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themselves; and next morning they set off with all their effects packed upon the yaks. The ground was marshy, and covered with cowslips, Ranunculus, grasses and sedges, Cyananthus, blue asters, gentians, etc. The spot appearing highly favourable for observations, I determined to remain here during the equinoctial month, and put my people on “two-thirds allowance,” i.e., four pounds of rice daily for three men, allowing them to send down the valley to cater for what more they could get. The Singtam Soubah was intensely disgusted with my determination: he accompanied me next day to the pass, and having exhausted his persuasions, threats, and warnings about snow, wind, robbers, starvation, and Cheen sepoys, departed on the 12th for Yeumtong, leaving me truly happy for the first time since quitting Dorjiling. I had now a prospect of uninterruptedly following up my pursuits at an elevation little below that of the summit of Mont Blanc, surrounded by the loftiest mountains, and perhaps the vastest glaciers on the globe; my instruments were in perfect order, and I saw around me a curious and varied flora.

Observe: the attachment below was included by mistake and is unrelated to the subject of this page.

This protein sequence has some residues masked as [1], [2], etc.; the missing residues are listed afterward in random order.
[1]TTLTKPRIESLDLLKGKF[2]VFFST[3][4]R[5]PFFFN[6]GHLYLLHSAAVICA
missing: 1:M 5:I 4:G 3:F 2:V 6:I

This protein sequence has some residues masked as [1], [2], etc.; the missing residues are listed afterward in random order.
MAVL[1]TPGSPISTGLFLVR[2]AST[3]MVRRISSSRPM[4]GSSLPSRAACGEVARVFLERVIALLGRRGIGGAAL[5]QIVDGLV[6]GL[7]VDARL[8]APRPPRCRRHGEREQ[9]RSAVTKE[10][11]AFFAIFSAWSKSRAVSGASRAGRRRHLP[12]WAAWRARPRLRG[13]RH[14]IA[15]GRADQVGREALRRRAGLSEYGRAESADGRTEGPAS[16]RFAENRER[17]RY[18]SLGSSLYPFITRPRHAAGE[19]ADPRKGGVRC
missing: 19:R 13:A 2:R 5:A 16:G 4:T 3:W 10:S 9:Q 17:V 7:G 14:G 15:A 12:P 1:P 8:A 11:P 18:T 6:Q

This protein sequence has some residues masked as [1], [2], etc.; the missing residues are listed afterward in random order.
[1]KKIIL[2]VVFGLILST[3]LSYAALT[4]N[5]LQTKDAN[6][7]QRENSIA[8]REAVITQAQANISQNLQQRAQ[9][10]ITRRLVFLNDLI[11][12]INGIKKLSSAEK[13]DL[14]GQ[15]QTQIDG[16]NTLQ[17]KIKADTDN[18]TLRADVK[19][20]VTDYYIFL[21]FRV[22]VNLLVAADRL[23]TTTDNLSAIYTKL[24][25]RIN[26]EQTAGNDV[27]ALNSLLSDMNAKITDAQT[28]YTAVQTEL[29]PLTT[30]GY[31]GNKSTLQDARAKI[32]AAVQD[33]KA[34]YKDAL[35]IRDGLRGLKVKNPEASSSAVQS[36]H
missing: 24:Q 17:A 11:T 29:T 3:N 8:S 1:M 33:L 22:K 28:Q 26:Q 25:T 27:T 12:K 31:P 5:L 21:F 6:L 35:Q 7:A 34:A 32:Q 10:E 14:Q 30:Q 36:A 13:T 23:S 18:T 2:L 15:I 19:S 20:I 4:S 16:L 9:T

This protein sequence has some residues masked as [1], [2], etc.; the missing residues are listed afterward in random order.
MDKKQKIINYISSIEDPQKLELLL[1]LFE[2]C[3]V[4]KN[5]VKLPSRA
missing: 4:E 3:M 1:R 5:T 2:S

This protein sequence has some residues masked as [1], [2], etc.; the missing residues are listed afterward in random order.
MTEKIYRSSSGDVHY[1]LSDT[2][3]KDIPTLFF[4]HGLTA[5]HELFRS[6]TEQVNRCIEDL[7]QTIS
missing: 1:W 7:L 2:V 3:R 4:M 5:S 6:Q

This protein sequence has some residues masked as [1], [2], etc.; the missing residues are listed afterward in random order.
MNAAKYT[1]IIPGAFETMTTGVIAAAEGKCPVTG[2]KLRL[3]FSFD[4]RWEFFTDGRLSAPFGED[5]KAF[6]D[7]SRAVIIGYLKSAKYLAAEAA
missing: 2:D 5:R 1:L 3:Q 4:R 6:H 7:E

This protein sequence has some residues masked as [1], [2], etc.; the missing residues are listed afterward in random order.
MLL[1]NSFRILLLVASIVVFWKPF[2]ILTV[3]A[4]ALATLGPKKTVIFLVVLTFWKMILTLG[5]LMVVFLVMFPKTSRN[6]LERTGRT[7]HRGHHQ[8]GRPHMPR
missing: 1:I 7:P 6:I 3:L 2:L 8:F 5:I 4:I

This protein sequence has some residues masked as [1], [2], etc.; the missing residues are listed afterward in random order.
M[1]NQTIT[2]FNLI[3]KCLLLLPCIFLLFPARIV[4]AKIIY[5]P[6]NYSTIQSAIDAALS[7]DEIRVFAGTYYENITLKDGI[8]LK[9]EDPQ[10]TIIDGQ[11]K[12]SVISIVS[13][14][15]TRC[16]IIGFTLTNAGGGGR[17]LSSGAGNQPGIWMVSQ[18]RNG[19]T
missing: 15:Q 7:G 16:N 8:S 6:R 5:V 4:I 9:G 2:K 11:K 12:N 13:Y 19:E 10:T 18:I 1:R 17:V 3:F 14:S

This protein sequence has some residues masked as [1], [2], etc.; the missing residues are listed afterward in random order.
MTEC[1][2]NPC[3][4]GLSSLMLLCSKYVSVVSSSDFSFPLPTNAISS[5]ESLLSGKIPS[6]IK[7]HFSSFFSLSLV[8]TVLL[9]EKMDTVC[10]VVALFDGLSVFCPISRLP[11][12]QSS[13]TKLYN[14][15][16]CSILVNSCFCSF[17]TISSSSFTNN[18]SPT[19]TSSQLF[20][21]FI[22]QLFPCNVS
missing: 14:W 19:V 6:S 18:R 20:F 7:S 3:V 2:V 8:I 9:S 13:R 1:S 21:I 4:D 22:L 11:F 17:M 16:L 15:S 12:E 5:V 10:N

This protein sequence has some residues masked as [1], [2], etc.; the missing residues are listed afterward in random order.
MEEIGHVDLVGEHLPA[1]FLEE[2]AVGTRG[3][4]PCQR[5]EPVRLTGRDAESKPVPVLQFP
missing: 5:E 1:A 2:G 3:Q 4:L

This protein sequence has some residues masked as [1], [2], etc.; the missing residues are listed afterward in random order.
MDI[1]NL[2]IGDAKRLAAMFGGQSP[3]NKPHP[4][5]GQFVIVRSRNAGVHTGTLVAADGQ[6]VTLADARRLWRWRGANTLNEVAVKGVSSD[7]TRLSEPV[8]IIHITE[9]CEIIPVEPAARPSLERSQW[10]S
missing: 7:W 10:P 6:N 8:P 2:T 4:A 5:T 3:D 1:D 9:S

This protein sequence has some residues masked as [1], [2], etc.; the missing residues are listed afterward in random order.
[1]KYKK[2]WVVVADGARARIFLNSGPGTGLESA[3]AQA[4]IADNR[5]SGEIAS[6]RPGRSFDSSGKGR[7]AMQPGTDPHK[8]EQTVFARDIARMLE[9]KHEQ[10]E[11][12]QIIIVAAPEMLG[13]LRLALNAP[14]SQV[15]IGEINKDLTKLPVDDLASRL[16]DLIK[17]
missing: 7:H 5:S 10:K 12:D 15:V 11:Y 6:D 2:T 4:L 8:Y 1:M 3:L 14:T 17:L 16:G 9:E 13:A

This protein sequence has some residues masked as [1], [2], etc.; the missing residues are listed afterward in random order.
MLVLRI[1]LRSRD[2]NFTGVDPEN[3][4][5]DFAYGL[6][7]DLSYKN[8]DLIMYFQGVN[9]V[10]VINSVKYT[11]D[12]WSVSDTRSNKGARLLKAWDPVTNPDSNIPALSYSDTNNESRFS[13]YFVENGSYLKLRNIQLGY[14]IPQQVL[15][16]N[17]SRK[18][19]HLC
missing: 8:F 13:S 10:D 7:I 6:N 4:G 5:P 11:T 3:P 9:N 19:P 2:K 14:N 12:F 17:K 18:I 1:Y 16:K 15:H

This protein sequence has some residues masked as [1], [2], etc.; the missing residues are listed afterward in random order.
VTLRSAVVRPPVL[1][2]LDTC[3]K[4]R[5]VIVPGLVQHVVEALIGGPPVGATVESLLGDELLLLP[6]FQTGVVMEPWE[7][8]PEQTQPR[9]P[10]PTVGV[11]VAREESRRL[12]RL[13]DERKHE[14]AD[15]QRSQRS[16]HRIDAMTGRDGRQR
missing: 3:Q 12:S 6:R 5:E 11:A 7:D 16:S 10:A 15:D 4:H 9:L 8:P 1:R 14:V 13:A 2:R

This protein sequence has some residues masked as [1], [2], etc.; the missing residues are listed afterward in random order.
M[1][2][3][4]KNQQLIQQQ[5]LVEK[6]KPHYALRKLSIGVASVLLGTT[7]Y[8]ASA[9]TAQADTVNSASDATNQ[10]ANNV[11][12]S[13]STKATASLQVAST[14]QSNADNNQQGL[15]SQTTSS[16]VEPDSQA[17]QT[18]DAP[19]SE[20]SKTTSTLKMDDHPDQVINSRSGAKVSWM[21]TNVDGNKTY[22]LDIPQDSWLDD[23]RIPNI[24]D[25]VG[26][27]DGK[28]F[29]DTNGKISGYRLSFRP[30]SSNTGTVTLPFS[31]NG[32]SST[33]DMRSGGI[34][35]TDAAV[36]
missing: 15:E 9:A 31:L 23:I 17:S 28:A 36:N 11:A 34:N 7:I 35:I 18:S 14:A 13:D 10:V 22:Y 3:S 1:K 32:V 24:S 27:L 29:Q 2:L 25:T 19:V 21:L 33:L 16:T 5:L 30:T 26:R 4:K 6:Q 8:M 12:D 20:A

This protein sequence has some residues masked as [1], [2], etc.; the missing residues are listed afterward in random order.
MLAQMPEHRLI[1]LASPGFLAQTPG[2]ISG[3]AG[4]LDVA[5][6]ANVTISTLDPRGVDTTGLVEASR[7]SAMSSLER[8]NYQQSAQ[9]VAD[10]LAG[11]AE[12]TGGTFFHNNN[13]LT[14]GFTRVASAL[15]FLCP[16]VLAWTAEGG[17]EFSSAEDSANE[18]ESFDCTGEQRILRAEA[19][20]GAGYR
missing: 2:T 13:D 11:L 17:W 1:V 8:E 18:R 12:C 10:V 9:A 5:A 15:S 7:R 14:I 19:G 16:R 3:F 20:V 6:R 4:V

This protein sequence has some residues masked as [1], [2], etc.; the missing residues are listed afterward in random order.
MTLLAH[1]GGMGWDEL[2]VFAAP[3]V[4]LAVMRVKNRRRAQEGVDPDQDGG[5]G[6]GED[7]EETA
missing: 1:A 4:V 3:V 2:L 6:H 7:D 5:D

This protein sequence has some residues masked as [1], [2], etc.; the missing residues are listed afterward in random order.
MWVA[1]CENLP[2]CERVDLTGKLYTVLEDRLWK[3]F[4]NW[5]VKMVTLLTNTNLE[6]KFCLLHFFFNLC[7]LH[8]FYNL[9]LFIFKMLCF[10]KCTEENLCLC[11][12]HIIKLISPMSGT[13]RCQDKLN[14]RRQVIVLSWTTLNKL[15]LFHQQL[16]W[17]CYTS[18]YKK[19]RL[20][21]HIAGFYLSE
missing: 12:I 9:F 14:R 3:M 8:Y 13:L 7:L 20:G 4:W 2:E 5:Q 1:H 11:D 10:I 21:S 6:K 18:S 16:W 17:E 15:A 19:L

The morning of the 9th of September promised fair, though billowy clouds were rapidly ascending the valley. To the eastward my attention was directed to a double rainbow; the upper was an arch of the usual form, and the lower was the curved illuminated edge of a bank of cumulus, with the orange hues below. We took the path to the Donkia pass, fording the river, and ascending in a north-east direction, along the foot of stony hills that rise at a gradual slope of 12° to broad unsnowed ridges, 18,000 to 19,000 feet high. Shallow valleys, glacier-bound at their upper extremities, descend from the still loftier rearward mountains; and in these occur lakes. About five miles up, a broad opening on the west leads to Tomo Chamo, as the


 

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eastern summit of Kinchinjhow is called.* Above this the valley expands very much, and is stony and desert: stupendous mountains, upwards of 21,000 feet high, rear themselves on all sides, and the desolation and grandeur of the scene are unequalled in my experience. The path again crosses the river (which is split into many channels), and proceeds northwards, over gravelly terraces and rocks with patches of Scotch alpine grasses (Festuca ovina and Poa laxa), sedges, Stipa, dandelion, Allardia, gentians, Saussurea, and Astragalus, varied with hard hemispherical mounds of the alsineous plant mentioned at p. 89.